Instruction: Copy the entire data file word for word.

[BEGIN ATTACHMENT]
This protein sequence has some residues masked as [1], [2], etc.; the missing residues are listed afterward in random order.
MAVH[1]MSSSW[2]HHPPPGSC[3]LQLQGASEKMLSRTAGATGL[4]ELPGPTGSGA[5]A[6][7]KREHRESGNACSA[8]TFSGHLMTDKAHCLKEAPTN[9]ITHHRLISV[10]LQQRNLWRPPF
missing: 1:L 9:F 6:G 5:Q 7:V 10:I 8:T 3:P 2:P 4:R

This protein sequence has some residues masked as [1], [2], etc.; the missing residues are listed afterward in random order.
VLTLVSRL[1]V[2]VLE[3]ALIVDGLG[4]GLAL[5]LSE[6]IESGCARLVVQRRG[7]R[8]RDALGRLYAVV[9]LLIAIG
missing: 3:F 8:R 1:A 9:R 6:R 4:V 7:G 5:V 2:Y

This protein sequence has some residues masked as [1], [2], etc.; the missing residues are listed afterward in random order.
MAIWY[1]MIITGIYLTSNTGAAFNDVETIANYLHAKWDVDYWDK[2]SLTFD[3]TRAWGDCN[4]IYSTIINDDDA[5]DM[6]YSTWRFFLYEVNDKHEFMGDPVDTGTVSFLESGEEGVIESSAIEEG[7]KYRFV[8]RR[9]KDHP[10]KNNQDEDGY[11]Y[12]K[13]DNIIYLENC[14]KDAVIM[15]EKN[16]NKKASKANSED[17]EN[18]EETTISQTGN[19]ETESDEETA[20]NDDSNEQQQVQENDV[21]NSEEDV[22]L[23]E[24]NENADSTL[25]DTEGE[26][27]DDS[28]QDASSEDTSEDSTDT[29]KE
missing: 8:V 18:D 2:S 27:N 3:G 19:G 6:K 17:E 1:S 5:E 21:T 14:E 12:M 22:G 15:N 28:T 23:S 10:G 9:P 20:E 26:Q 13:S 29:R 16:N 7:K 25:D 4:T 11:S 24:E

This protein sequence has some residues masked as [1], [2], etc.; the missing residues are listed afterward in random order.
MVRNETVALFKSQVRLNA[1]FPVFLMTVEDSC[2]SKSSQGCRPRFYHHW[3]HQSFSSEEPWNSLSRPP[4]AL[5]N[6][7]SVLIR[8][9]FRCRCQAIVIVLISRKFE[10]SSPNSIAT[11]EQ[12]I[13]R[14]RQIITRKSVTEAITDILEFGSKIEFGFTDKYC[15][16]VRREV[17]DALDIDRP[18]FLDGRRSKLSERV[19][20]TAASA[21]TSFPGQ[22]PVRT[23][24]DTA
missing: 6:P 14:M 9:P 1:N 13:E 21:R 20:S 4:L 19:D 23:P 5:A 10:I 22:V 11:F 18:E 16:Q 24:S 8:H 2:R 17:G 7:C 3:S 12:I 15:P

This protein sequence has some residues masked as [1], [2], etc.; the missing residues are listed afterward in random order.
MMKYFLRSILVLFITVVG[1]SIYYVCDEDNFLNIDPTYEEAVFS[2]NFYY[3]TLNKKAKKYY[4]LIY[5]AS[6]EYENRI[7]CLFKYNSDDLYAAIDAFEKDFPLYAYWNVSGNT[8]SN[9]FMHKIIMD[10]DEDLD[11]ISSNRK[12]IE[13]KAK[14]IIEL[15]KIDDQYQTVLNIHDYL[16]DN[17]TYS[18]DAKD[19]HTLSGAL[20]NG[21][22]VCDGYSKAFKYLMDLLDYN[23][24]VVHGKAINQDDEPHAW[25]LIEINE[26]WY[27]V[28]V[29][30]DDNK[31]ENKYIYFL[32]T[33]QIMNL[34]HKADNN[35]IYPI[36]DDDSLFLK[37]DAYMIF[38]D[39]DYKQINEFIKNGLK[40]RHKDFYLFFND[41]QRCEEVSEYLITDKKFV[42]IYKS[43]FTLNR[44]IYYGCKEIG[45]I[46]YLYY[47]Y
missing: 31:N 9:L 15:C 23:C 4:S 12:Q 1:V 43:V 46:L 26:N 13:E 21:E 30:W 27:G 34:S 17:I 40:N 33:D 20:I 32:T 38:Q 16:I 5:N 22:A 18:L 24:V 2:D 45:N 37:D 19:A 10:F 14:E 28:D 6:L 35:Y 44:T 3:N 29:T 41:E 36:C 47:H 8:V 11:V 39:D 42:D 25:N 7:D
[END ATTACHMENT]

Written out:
This protein sequence has some residues masked as [1], [2], etc.; the missing residues are listed afterward in random order.
MAVH[1]MSSSW[2]HHPPPGSC[3]LQLQGASEKMLSRTAGATGL[4]ELPGPTGSGA[5]A[6][7]KREHRESGNACSA[8]TFSGHLMTDKAHCLKEAPTN[9]ITHHRLISV[10]LQQRNLWRPPF
missing: 1:L 9:F 6:G 5:Q 7:V 10:I 8:T 3:P 2:P 4:R

This protein sequence has some residues masked as [1], [2], etc.; the missing residues are listed afterward in random order.
VLTLVSRL[1]V[2]VLE[3]ALIVDGLG[4]GLAL[5]LSE[6]IESGCARLVVQRRG[7]R[8]RDALGRLYAVV[9]LLIAIG
missing: 3:F 8:R 1:A 9:R 6:R 4:V 7:G 5:V 2:Y

This protein sequence has some residues masked as [1], [2], etc.; the missing residues are listed afterward in random order.
MAIWY[1]MIITGIYLTSNTGAAFNDVETIANYLHAKWDVDYWDK[2]SLTFD[3]TRAWGDCN[4]IYSTIINDDDA[5]DM[6]YSTWRFFLYEVNDKHEFMGDPVDTGTVSFLESGEEGVIESSAIEEG[7]KYRFV[8]RR[9]KDHP[10]KNNQDEDGY[11]Y[12]K[13]DNIIYLENC[14]KDAVIM[15]EKN[16]NKKASKANSED[17]EN[18]EETTISQTGN[19]ETESDEETA[20]NDDSNEQQQVQENDV[21]NSEEDV[22]L[23]E[24]NENADSTL[25]DTEGE[26][27]DDS[28]QDASSEDTSEDSTDT[29]KE
missing: 8:V 18:D 2:S 27:N 3:G 19:G 6:K 17:E 1:S 5:E 21:T 14:E 12:M 22:G 15:N 28:T 23:S 10:G 9:P 20:E 26:Q 13:S 29:R 16:N 7:K 25:D 4:T 11:S 24:E

This protein sequence has some residues masked as [1], [2], etc.; the missing residues are listed afterward in random order.
MVRNETVALFKSQVRLNA[1]FPVFLMTVEDSC[2]SKSSQGCRPRFYHHW[3]HQSFSSEEPWNSLSRPP[4]AL[5]N[6][7]SVLIR[8][9]FRCRCQAIVIVLISRKFE[10]SSPNSIAT[11]EQ[12]I[13]R[14]RQIITRKSVTEAITDILEFGSKIEFGFTDKYC[15][16]VRREV[17]DALDIDRP[18]FLDGRRSKLSERV[19][20]TAASA[21]TSFPGQ[22]PVRT[23][24]DTA
missing: 6:P 14:M 9:P 1:N 13:E 21:R 20:S 4:L 19:D 23:P 5:A 10:I 22:V 11:F 18:E 16:Q 24:S 8:H 2:R 17:G 7:C 3:S 12:I 15:P

This protein sequence has some residues masked as [1], [2], etc.; the missing residues are listed afterward in random order.
MMKYFLRSILVLFITVVG[1]SIYYVCDEDNFLNIDPTYEEAVFS[2]NFYY[3]TLNKKAKKYY[4]LIY[5]AS[6]EYENRI[7]CLFKYNSDDLYAAIDAFEKDFPLYAYWNVSGNT[8]SN[9]FMHKIIMD[10]DEDLD[11]ISSNRK[12]IE[13]KAK[14]IIEL[15]KIDDQYQTVLNIHDYL[16]DN[17]TYS[18]DAKD[19]HTLSGAL[20]NG[21][22]VCDGYSKAFKYLMDLLDYN[23][24]VVHGKAINQDDEPHAW[25]LIEINE[26]WY[27]V[28]V[29][30]DDNK[31]ENKYIYFL[32]T[33]QIMNL[34]HKADNN[35]IYPI[36]DDDSLFLK[37]DAYMIF[38]D[39]DYKQINEFIKNGLK[40]RHKDFYLFFND[41]QRCEEVSEYLITDKKFV[42]IYKS[43]FTLNR[44]IYYGCKEIG[45]I[46]YLYY[47]Y
missing: 31:N 9:L 15:C 23:C 4:S 12:Q 1:V 43:V 46:L 26:N 13:E 21:E 30:W 27:G 34:S 17:I 40:N 33:D 20:I 32:T 38:Q 16:I 5:N 22:A 18:L 24:V 2:D 45:N 37:D 19:A 10:F 14:E 28:D 6:L 35:Y 44:T 3:N 29:T 41:E 36:C 47:H 8:V 11:V 39:D 42:D 25:N 7:D